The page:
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Using online maps for sociological and marketing research / Creating online maps with high level tools

Creating online maps with high level tools

In this chapter our goal is to introduce tools whit which creating online maps is very easy, and can be achieved by everyday users. First we present Google Fusion Tables in which no programming is needed to create online maps using our own data. Second, the Google Chart Tools will be shown, where minimal programming is needed to create online maps.

Google Fusion Tables

Google Fusion Tables is a high level tool to easily visualize geographical data on online maps using the Google architecture like spreadsheet like data table from Google Docs and maps from Google Maps. Google Fusion Tables is just one kind of type of documents in Google Docs (or in Google Drive), and can be reached in the Create menu on the main screen.

You can open the (larger) image in new window.Creating a new Fusion Table document in Google Driveft_create_full.jpgCreating a new Fusion Table document in Google Drive

During the creation of a new fusion table, we can determine the source of the data. We have two main choices:

Using own data to display on a map

Our data can be in different formats:

Let us say, we have the following data in an Excel spreadsheet:

Choosing the file, we can upload it, and go through the simple import process.

You can open the (larger) image in new window.Intermediate step during the import process of the uploaded spreadsheetft_import_full.jpgIntermediate step during the import process of the uploaded spreadsheet
You can open the (larger) image in new window.Intermediate step during the import process of the uploaded spreadsheetft_import2_full.jpgIntermediate step during the import process of the uploaded spreadsheet

After importing the spreadsheet, the data is shown up in a spreadsheet-like data table. This is very similar in functionality to Google’s spreadsheet application.

To display data on the map, we have to select the column which contains the geographical information. This can be achieved in several ways:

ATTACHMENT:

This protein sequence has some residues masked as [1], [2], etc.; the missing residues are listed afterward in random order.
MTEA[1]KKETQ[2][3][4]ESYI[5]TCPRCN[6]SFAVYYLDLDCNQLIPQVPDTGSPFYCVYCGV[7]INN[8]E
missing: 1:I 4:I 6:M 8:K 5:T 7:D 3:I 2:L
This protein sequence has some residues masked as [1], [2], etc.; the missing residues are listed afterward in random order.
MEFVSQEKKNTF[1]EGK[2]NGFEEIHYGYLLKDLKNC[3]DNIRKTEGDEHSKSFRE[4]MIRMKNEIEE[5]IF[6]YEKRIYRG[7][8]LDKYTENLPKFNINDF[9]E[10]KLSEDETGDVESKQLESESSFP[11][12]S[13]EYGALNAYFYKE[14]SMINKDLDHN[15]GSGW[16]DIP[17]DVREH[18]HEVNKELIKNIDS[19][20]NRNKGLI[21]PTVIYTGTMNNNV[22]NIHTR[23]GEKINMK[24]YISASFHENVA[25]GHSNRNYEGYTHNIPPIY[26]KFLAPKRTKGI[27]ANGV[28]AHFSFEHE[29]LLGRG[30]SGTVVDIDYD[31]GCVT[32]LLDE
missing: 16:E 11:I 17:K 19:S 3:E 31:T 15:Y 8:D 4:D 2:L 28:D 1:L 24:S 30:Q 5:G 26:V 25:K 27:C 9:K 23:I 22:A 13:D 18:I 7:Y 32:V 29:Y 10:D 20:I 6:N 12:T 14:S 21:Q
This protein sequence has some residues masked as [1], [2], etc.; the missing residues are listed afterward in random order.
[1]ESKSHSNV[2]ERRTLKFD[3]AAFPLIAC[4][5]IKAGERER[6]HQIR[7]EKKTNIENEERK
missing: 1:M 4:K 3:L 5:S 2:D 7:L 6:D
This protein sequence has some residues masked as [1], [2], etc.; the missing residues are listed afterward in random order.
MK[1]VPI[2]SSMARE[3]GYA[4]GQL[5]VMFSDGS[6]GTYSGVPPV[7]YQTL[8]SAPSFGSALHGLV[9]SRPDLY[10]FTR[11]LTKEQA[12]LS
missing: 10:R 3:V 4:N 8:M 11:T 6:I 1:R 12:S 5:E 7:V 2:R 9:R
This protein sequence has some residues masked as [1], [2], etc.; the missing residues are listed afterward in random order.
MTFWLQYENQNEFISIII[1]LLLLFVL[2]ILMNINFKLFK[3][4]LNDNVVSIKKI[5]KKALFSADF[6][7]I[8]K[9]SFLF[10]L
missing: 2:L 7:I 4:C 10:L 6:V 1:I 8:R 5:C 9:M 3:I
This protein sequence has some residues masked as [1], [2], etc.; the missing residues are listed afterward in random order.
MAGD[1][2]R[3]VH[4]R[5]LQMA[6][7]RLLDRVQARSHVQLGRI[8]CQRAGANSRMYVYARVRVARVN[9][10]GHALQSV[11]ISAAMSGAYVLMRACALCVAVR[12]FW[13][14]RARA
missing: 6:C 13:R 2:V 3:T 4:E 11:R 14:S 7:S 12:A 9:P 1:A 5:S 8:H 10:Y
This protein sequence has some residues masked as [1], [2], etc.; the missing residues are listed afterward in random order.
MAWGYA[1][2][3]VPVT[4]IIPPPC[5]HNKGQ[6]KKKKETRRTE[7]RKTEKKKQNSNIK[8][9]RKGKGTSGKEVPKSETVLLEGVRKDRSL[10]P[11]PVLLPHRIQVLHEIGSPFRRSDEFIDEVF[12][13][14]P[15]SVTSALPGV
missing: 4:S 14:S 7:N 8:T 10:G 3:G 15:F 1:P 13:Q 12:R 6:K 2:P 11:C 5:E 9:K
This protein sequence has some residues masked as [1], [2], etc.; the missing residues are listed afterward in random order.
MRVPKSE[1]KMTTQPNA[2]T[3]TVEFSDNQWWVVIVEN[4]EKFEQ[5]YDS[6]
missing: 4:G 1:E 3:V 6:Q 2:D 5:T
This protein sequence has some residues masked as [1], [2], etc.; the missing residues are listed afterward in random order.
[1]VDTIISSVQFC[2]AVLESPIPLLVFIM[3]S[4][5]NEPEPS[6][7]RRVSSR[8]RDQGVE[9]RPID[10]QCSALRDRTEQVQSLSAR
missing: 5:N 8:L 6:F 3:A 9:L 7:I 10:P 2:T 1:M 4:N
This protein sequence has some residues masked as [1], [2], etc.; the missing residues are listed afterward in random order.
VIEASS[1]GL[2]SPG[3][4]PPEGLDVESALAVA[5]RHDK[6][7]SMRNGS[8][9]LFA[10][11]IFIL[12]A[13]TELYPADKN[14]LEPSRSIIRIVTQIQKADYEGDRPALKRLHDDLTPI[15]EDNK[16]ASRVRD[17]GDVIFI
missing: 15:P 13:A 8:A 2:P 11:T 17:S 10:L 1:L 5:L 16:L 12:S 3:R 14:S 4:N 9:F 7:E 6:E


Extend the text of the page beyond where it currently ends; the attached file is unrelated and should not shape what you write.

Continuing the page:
On the map, we can change the map styles, aka how the markers and map objects in general are displayed.

Displaying data from the web

We can search the web for the desired data. Among the search result there are web tables and fusion tables. We can use other fusion tables, make our own copy of it, and modify it in the way we need it. The next figure gives an example of using another fusion table containing KML information. This column forms the basis of the geographical information, and the style of these KML polygons, such as fill color, border color, border width, etc, are bound to data of other columns.

You can open the (larger) image in new window.Map of the density of population in different counties og Hungaryft_counties_full.jpgMap of the density of population in different counties og Hungary

The other examples will be a heatmap of geo-tagged Wikipedia articles. After selecting new Fusion Table in Google Drive, we can search for “geo tagged wiki” terms. On the search result page the Fusion Tables category must be selected.

You can open the (larger) image in new window.Searching for geo-tagged Wikipedia articles among fusion tables.ft_search_full.jpgSearching for geo-tagged Wikipedia articles among fusion tables.

Selecting the appropriate data source, the data table is shown up with an “xy” column containing the geographical information.

Selecting the “Map” menu in the “Visualize” menu, the data is displayed on the world map. Checking the “Display as a heat map” option, the frequency of points is represented as different colors from green to red. (At the time of writing heat maps can be selected only in the old look of Fusion Tables, so we have to change for the old look before starting to visualize data.)

Exporting maps

These maps can be shared with anyone, or can be exported in an HTML file for embedding in a web page.

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